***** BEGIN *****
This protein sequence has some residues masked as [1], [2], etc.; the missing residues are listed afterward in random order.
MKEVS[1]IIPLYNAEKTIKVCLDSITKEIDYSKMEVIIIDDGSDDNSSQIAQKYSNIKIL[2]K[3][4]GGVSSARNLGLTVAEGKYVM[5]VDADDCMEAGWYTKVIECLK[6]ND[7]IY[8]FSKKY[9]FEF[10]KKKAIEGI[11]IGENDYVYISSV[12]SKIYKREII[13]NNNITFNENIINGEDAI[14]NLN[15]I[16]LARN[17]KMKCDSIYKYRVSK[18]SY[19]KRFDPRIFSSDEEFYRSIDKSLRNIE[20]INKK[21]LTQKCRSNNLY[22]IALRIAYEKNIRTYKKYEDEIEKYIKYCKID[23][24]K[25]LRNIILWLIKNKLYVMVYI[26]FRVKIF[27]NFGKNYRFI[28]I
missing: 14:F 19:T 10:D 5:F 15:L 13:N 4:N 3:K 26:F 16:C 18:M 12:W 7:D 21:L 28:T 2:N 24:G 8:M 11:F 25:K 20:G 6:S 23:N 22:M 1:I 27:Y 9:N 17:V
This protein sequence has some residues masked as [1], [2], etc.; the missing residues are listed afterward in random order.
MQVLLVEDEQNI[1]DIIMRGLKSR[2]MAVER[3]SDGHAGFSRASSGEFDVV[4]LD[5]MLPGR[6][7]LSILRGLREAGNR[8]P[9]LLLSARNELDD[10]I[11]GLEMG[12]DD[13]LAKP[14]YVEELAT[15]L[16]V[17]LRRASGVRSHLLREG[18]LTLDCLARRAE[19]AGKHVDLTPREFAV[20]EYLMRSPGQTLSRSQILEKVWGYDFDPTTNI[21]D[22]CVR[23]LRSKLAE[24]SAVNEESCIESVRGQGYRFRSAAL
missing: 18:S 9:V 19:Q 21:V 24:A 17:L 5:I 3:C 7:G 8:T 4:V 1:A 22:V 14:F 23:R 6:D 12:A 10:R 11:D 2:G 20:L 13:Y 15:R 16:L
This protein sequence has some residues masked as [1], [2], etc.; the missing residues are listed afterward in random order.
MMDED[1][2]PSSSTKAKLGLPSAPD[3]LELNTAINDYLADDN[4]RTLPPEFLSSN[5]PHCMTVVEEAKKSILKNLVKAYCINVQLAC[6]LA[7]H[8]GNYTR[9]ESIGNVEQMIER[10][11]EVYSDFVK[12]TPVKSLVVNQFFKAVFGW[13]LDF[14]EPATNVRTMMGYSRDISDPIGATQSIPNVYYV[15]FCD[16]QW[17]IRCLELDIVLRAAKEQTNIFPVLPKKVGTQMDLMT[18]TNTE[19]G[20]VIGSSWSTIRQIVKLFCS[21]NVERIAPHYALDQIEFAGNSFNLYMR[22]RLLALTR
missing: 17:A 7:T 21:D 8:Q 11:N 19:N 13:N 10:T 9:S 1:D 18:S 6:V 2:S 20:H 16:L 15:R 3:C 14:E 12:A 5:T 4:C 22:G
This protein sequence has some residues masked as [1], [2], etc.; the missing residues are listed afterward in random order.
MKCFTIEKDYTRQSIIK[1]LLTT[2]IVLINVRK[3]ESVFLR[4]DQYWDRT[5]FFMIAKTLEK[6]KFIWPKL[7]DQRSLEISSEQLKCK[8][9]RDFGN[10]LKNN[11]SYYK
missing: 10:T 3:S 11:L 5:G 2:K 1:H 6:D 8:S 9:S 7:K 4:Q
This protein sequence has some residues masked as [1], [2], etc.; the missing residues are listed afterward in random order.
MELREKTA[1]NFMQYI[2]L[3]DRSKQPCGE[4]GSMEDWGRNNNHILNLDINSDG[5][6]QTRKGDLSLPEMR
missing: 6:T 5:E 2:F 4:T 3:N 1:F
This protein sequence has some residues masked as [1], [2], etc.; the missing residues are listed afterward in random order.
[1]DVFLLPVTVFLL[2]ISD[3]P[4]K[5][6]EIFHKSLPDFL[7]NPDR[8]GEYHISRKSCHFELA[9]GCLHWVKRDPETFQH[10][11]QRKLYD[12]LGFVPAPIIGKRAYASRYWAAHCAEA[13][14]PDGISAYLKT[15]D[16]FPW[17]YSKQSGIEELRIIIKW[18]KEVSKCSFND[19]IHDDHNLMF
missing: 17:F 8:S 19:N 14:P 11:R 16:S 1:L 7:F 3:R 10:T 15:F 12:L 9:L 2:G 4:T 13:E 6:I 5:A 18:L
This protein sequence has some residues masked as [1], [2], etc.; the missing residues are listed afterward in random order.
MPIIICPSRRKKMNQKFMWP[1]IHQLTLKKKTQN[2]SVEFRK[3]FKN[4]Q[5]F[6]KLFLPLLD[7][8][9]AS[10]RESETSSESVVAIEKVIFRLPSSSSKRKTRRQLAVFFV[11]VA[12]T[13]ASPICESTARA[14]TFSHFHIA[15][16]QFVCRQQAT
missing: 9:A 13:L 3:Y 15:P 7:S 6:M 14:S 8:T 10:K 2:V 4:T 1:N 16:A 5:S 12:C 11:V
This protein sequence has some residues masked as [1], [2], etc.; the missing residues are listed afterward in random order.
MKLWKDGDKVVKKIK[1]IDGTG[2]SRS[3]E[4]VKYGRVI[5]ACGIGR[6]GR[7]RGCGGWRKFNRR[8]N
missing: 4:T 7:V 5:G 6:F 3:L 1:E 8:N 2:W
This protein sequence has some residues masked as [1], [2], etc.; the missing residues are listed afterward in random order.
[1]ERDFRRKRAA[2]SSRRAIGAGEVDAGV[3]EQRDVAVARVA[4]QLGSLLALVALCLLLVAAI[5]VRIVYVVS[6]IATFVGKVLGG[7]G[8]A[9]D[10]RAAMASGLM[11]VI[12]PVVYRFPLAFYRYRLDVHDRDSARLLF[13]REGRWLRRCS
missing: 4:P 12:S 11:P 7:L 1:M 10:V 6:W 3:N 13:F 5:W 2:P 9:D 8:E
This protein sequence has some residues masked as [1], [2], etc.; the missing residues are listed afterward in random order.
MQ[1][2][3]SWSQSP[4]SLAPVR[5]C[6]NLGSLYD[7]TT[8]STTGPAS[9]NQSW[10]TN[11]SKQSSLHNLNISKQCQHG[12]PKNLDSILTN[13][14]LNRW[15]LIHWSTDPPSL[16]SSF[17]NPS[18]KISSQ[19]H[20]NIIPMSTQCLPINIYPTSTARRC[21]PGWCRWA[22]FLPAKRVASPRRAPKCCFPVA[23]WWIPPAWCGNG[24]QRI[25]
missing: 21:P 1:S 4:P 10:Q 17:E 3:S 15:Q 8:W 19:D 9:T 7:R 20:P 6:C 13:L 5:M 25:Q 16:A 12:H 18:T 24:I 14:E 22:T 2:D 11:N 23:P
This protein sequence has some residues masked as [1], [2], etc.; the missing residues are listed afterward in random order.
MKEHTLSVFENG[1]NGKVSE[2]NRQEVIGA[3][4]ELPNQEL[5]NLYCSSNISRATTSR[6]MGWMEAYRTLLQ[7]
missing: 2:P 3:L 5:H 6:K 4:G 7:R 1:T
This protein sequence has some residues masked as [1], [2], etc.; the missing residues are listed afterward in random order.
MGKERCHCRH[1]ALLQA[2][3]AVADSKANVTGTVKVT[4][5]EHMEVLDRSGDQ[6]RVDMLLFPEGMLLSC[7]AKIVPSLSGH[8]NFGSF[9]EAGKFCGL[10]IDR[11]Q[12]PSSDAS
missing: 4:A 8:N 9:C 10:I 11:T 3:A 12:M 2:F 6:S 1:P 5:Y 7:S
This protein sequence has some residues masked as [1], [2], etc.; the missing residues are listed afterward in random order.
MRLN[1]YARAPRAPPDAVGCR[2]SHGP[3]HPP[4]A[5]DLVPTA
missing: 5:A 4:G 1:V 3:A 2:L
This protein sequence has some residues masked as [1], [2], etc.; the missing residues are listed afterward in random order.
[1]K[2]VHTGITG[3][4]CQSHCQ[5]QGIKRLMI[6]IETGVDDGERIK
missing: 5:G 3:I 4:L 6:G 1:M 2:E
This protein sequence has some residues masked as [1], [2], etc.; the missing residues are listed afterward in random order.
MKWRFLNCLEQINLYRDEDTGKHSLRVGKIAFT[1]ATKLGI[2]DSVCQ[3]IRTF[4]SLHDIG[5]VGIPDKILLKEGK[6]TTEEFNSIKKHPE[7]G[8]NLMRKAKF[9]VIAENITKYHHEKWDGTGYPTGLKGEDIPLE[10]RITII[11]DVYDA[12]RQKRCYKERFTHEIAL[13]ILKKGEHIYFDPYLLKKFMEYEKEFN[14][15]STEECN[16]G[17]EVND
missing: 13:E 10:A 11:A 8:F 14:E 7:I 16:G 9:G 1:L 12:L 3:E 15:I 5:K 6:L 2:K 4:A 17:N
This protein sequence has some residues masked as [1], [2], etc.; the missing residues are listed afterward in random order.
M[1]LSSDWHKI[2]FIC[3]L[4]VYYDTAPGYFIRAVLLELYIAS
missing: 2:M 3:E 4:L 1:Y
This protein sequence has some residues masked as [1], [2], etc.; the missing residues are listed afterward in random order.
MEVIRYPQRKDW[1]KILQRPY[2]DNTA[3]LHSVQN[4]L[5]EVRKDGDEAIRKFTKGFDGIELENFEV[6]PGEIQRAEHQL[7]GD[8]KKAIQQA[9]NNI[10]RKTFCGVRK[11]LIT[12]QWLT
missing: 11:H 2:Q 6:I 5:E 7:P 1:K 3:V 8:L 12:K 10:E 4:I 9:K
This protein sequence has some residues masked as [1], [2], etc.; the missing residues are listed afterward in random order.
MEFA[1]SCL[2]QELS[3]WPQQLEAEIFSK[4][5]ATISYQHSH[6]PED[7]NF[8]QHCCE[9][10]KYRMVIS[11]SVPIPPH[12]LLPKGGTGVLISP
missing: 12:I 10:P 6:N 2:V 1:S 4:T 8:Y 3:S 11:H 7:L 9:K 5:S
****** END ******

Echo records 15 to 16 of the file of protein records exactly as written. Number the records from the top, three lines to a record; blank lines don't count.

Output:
This protein sequence has some residues masked as [1], [2], etc.; the missing residues are listed afterward in random order.
MKWRFLNCLEQINLYRDEDTGKHSLRVGKIAFT[1]ATKLGI[2]DSVCQ[3]IRTF[4]SLHDIG[5]VGIPDKILLKEGK[6]TTEEFNSIKKHPE[7]G[8]NLMRKAKF[9]VIAENITKYHHEKWDGTGYPTGLKGEDIPLE[10]RITII[11]DVYDA[12]RQKRCYKERFTHEIAL[13]ILKKGEHIYFDPYLLKKFMEYEKEFN[14][15]STEECN[16]G[17]EVND
missing: 13:E 10:A 11:A 8:F 14:E 7:I 16:G 9:G 1:L 12:L 3:E 15:I 5:K 6:L 2:K 4:A 17:N
This protein sequence has some residues masked as [1], [2], etc.; the missing residues are listed afterward in random order.
M[1]LSSDWHKI[2]FIC[3]L[4]VYYDTAPGYFIRAVLLELYIAS
missing: 2:M 3:E 4:L 1:Y